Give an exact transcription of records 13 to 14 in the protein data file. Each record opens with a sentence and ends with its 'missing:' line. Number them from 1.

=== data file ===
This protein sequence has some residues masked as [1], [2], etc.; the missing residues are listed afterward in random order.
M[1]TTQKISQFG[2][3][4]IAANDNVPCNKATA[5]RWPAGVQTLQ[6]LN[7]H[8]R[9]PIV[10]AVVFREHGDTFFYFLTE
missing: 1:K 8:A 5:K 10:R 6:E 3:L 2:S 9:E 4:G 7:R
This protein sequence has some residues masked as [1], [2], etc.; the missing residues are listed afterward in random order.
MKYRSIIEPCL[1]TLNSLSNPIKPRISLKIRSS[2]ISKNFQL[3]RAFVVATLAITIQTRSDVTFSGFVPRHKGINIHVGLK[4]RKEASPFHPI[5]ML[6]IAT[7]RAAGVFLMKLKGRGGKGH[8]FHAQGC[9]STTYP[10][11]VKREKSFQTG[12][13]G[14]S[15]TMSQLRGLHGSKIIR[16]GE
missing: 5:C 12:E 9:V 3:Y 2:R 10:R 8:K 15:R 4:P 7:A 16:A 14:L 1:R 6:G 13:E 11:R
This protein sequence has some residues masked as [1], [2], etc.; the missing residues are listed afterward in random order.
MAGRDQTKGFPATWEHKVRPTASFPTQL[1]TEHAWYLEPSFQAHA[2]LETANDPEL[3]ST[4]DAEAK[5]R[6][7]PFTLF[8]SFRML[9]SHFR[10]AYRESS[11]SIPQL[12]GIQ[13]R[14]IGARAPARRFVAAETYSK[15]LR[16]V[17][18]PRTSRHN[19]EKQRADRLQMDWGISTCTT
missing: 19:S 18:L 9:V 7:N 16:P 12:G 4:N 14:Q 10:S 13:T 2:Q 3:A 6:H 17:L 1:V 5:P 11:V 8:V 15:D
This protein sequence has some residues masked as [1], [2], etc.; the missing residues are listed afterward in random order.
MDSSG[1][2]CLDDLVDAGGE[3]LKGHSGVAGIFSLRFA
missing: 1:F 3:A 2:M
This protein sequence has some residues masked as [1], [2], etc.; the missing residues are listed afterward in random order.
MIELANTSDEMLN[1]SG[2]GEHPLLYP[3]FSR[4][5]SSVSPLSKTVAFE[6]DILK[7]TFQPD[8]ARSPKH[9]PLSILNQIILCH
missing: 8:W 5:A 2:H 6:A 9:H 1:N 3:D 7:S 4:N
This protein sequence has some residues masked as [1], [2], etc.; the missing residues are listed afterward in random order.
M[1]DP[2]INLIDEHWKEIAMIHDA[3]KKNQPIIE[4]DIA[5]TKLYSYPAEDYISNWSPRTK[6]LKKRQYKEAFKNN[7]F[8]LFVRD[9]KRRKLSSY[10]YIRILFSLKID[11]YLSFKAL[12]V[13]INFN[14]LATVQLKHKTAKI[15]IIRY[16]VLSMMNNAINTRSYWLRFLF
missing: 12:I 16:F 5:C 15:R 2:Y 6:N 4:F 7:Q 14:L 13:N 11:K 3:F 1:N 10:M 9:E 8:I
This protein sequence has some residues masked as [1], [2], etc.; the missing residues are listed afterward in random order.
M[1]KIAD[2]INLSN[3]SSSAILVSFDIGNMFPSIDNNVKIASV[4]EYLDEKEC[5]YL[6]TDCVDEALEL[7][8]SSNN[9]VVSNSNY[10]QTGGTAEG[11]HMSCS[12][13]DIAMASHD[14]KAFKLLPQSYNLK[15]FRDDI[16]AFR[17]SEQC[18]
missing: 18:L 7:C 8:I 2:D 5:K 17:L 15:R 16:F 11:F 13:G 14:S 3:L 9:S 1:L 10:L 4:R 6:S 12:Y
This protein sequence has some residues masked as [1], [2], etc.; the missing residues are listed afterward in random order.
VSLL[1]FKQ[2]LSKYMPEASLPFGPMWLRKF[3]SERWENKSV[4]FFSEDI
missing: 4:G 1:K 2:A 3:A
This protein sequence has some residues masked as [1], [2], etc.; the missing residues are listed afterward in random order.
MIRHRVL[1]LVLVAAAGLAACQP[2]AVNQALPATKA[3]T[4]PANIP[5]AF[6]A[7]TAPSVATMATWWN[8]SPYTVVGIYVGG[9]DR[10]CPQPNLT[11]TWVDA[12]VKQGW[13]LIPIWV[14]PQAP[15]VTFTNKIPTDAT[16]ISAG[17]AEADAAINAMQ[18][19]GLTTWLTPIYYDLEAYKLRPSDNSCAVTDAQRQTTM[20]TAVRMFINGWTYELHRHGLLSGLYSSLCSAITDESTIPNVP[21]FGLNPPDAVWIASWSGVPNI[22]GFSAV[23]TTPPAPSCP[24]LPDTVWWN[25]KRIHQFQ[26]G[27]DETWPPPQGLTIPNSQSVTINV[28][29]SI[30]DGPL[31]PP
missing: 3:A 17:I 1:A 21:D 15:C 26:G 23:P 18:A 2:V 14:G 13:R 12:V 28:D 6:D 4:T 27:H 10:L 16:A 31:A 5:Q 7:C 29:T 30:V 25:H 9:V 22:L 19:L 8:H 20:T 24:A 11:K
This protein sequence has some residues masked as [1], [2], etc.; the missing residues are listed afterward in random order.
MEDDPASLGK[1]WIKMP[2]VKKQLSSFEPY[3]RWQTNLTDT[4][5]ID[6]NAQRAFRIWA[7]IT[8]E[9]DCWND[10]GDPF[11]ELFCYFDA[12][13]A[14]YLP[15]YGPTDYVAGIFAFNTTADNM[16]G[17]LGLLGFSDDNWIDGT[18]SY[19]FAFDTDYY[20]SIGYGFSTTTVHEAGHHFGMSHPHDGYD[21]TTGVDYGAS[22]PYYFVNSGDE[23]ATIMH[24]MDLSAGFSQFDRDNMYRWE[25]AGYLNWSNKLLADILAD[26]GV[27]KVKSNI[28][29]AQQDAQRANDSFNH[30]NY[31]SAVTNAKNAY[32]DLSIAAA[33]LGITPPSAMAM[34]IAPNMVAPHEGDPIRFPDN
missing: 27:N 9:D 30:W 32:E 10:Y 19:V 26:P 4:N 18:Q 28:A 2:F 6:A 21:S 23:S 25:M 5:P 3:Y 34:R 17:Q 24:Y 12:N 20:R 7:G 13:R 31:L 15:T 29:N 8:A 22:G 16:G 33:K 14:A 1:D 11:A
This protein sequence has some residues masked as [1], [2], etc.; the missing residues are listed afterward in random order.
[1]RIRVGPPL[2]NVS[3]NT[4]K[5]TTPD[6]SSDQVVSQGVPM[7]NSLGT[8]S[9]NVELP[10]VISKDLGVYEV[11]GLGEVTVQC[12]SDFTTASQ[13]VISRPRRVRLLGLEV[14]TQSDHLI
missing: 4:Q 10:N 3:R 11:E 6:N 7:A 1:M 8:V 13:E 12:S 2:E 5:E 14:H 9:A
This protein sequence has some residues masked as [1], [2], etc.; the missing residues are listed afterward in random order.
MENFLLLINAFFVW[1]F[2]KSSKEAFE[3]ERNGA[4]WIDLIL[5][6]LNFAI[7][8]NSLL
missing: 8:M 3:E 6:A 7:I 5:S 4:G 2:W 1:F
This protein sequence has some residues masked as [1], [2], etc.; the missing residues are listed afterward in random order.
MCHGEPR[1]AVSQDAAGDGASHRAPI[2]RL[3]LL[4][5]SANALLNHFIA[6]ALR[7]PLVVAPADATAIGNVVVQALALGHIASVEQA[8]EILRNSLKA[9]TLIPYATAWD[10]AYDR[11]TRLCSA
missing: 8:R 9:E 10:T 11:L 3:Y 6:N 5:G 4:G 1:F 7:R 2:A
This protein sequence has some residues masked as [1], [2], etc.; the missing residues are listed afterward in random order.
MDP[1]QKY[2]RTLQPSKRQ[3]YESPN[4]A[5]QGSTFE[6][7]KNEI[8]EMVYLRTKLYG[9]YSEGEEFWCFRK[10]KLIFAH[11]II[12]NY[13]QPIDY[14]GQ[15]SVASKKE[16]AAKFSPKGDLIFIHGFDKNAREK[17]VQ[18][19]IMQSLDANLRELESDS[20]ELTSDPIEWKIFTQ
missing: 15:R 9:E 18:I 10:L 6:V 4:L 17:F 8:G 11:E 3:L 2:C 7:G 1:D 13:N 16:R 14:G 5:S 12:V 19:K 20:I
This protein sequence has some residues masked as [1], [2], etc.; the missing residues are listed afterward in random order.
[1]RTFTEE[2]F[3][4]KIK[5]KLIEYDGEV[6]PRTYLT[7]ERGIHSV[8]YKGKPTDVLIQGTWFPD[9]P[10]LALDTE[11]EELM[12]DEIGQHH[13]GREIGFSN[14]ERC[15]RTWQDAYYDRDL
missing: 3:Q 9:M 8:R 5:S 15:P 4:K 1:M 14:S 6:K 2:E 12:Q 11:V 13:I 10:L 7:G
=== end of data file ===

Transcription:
This protein sequence has some residues masked as [1], [2], etc.; the missing residues are listed afterward in random order.
MCHGEPR[1]AVSQDAAGDGASHRAPI[2]RL[3]LL[4][5]SANALLNHFIA[6]ALR[7]PLVVAPADATAIGNVVVQALALGHIASVEQA[8]EILRNSLKA[9]TLIPYATAWD[10]AYDR[11]TRLCSA
missing: 8:R 9:E 10:T 11:L 3:Y 6:N 5:G 4:G 1:F 7:R 2:A
This protein sequence has some residues masked as [1], [2], etc.; the missing residues are listed afterward in random order.
MDP[1]QKY[2]RTLQPSKRQ[3]YESPN[4]A[5]QGSTFE[6][7]KNEI[8]EMVYLRTKLYG[9]YSEGEEFWCFRK[10]KLIFAH[11]II[12]NY[13]QPIDY[14]GQ[15]SVASKKE[16]AAKFSPKGDLIFIHGFDKNAREK[17]VQ[18][19]IMQSLDANLRELESDS[20]ELTSDPIEWKIFTQ
missing: 15:R 9:E 18:I 10:L 6:V 4:L 17:F 8:G 11:E 3:L 2:C 7:G 1:D 13:N 16:R 14:G 5:S 12:V 19:K 20:I